Vaccine resources including helpful links, HR tips and more for employers and employees
The Minnesota Chamber Foundation economic dashboard is, aimed at providing real-time updates on Minnesota’s economy as the state begins to...
The mission of Grow Minnesota!®, the economic development program of the Minnesota Chamber, is to retain and grow Minnesota businesses...
Leaders Lab is a one-of-a-kind opportunity to engage Minnesota’s developing business leaders (approximately late 20s to 30s). It will enhance...
The success of Minnesota’s economy, both now and in the future, is intrinsically linked to Minnesota’s immigrant communities. As innovators, business owners, workers, taxpayers, consumers, neighbors and connectors to other countries and cultures around the world, immigrants provide considerable benefits to our economy and our state. This report analyzes immigrants’ contributions to Minnesota through many lenses, with a specific focus on entrepreneurship, impact on regional economies and contributions to key state industries.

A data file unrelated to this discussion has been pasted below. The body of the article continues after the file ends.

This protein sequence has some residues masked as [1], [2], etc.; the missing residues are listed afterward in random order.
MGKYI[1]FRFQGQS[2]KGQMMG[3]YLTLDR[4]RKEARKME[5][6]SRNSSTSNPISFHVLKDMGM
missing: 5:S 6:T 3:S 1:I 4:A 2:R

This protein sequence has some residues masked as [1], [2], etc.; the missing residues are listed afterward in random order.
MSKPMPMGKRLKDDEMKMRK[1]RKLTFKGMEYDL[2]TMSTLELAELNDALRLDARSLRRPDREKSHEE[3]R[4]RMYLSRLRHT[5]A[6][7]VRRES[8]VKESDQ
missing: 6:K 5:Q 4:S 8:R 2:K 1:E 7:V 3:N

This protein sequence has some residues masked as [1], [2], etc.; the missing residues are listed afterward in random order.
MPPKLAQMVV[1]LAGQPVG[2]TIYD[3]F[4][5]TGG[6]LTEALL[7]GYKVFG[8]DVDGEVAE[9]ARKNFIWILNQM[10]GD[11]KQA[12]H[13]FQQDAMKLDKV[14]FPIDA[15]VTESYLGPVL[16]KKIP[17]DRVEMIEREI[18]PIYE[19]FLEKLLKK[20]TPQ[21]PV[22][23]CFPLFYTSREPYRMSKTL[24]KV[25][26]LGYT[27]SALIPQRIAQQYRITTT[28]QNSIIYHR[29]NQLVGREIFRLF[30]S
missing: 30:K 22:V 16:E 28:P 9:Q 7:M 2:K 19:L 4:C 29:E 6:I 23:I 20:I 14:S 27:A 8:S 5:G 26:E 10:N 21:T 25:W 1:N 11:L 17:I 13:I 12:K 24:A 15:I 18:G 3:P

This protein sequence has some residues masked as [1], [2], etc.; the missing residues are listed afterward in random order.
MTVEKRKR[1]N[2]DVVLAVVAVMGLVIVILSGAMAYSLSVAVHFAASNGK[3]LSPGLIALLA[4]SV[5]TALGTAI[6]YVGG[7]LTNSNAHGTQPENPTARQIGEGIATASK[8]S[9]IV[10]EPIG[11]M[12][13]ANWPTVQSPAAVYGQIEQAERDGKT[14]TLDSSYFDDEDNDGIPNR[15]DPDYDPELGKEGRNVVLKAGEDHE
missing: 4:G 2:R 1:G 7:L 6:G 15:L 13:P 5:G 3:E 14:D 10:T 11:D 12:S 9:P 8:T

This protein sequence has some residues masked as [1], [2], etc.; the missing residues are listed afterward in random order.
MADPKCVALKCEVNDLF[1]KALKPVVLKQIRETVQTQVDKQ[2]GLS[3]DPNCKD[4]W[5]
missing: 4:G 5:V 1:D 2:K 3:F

Minnesota’s demographics are shifting and the population is quickly aging.2 According to the State Demographer, deaths will outnumber births by the early 2040s.3 For Minnesota to experience meaningful population growth in the future, it will need to come from migration to the state.
The Minnesota Chamber Foundation released a report on Tuesday, March 23 titled, “The Economic Contributions of Immigrants in Minnesota.” This report highlights their contributions as consumers, human capital, taxpayers and a link to the world economy, through entrepreneurship, by region and as talent in key industries.
There are a number of ways to analyze the economic and multidimensional contributions of immigrants to the development of Minnesota’s economy. In this analysis, immigrants’ impacts are measured by their role in the economy as consumers, sources of human capital, taxpayers, entrepreneurs and by facilitating connections to global markets.
Immigrants are more geographically concentrated than native-born citizens, no matter what geographical unit is used. To facilitate further analysis of immigrants in Minnesota, this report divides the state into six regions: Central, Twin Cities metro, Northeast, Northwest, Southeast and Southwest.